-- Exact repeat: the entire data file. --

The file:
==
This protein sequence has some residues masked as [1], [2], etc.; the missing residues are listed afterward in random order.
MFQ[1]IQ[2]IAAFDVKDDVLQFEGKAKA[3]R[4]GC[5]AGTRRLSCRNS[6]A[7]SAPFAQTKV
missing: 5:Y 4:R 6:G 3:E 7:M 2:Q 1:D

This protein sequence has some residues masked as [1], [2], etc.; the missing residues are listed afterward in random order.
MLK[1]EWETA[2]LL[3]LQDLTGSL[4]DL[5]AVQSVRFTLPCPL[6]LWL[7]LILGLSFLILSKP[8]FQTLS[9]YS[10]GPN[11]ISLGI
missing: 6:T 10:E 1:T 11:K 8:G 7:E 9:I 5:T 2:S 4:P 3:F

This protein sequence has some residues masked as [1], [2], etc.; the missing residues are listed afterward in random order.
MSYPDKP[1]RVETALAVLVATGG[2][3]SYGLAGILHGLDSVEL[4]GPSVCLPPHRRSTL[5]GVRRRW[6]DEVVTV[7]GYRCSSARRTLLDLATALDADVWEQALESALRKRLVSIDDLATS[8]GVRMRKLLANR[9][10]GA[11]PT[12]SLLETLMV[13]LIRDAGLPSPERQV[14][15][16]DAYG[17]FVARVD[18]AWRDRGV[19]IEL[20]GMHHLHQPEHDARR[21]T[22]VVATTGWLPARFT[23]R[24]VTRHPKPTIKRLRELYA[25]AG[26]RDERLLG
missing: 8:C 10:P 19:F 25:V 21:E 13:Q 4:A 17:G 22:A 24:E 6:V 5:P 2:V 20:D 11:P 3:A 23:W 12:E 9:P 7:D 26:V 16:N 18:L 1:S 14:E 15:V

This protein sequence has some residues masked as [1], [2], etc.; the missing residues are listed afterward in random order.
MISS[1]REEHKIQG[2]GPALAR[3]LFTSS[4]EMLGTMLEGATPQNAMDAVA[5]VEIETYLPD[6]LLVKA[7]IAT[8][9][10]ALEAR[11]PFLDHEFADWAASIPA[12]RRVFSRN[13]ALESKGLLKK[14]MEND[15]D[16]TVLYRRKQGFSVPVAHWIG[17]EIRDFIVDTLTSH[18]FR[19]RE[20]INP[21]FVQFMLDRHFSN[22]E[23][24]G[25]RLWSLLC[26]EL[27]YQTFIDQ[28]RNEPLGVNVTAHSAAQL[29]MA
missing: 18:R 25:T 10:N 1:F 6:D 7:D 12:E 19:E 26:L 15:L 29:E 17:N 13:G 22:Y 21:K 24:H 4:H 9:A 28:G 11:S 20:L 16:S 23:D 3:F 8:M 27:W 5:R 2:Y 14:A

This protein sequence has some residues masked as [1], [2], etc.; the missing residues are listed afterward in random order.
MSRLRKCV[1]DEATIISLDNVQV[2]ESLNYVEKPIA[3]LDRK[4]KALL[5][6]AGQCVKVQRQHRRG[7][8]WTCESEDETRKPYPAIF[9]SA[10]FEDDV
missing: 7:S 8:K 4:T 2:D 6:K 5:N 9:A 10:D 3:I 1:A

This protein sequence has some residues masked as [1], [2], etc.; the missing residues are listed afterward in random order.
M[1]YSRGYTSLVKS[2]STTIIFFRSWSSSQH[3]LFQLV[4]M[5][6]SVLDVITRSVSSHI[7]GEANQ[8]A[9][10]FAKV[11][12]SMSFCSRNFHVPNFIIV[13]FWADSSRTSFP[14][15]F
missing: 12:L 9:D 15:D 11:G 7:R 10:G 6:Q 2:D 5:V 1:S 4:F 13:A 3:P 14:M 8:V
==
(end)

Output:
This protein sequence has some residues masked as [1], [2], etc.; the missing residues are listed afterward in random order.
MFQ[1]IQ[2]IAAFDVKDDVLQFEGKAKA[3]R[4]GC[5]AGTRRLSCRNS[6]A[7]SAPFAQTKV
missing: 5:Y 4:R 6:G 3:E 7:M 2:Q 1:D

This protein sequence has some residues masked as [1], [2], etc.; the missing residues are listed afterward in random order.
MLK[1]EWETA[2]LL[3]LQDLTGSL[4]DL[5]AVQSVRFTLPCPL[6]LWL[7]LILGLSFLILSKP[8]FQTLS[9]YS[10]GPN[11]ISLGI
missing: 6:T 10:E 1:T 11:K 8:G 7:E 9:I 5:T 2:S 4:P 3:F

This protein sequence has some residues masked as [1], [2], etc.; the missing residues are listed afterward in random order.
MSYPDKP[1]RVETALAVLVATGG[2][3]SYGLAGILHGLDSVEL[4]GPSVCLPPHRRSTL[5]GVRRRW[6]DEVVTV[7]GYRCSSARRTLLDLATALDADVWEQALESALRKRLVSIDDLATS[8]GVRMRKLLANR[9][10]GA[11]PT[12]SLLETLMV[13]LIRDAGLPSPERQV[14][15][16]DAYG[17]FVARVD[18]AWRDRGV[19]IEL[20]GMHHLHQPEHDARR[21]T[22]VVATTGWLPARFT[23]R[24]VTRHPKPTIKRLRELYA[25]AG[26]RDERLLG
missing: 8:C 10:P 19:F 25:V 21:E 13:Q 4:A 17:G 22:A 24:E 6:V 5:P 2:V 20:D 11:P 3:A 23:W 12:E 9:P 7:D 26:V 16:N 18:L 1:S 14:E 15:V

This protein sequence has some residues masked as [1], [2], etc.; the missing residues are listed afterward in random order.
MISS[1]REEHKIQG[2]GPALAR[3]LFTSS[4]EMLGTMLEGATPQNAMDAVA[5]VEIETYLPD[6]LLVKA[7]IAT[8][9][10]ALEAR[11]PFLDHEFADWAASIPA[12]RRVFSRN[13]ALESKGLLKK[14]MEND[15]D[16]TVLYRRKQGFSVPVAHWIG[17]EIRDFIVDTLTSH[18]FR[19]RE[20]INP[21]FVQFMLDRHFSN[22]E[23][24]G[25]RLWSLLC[26]EL[27]YQTFIDQ[28]RNEPLGVNVTAHSAAQL[29]MA
missing: 18:R 25:T 10:N 1:F 6:D 7:D 12:E 19:E 26:L 15:L 29:E 17:N 13:G 22:Y 21:K 24:H 4:H 9:A 28:G 11:S 20:L 16:S 23:D 3:F 8:M 27:W 5:R 2:Y 14:A

This protein sequence has some residues masked as [1], [2], etc.; the missing residues are listed afterward in random order.
MSRLRKCV[1]DEATIISLDNVQV[2]ESLNYVEKPIA[3]LDRK[4]KALL[5][6]AGQCVKVQRQHRRG[7][8]WTCESEDETRKPYPAIF[9]SA[10]FEDDV
missing: 7:S 8:K 4:T 2:D 6:K 5:N 9:A 10:D 3:I 1:A

This protein sequence has some residues masked as [1], [2], etc.; the missing residues are listed afterward in random order.
M[1]YSRGYTSLVKS[2]STTIIFFRSWSSSQH[3]LFQLV[4]M[5][6]SVLDVITRSVSSHI[7]GEANQ[8]A[9][10]FAKV[11][12]SMSFCSRNFHVPNFIIV[13]FWADSSRTSFP[14][15]F
missing: 12:L 9:D 15:D 11:G 7:R 10:G 6:Q 2:D 5:V 1:S 4:F 13:A 3:P 14:M 8:V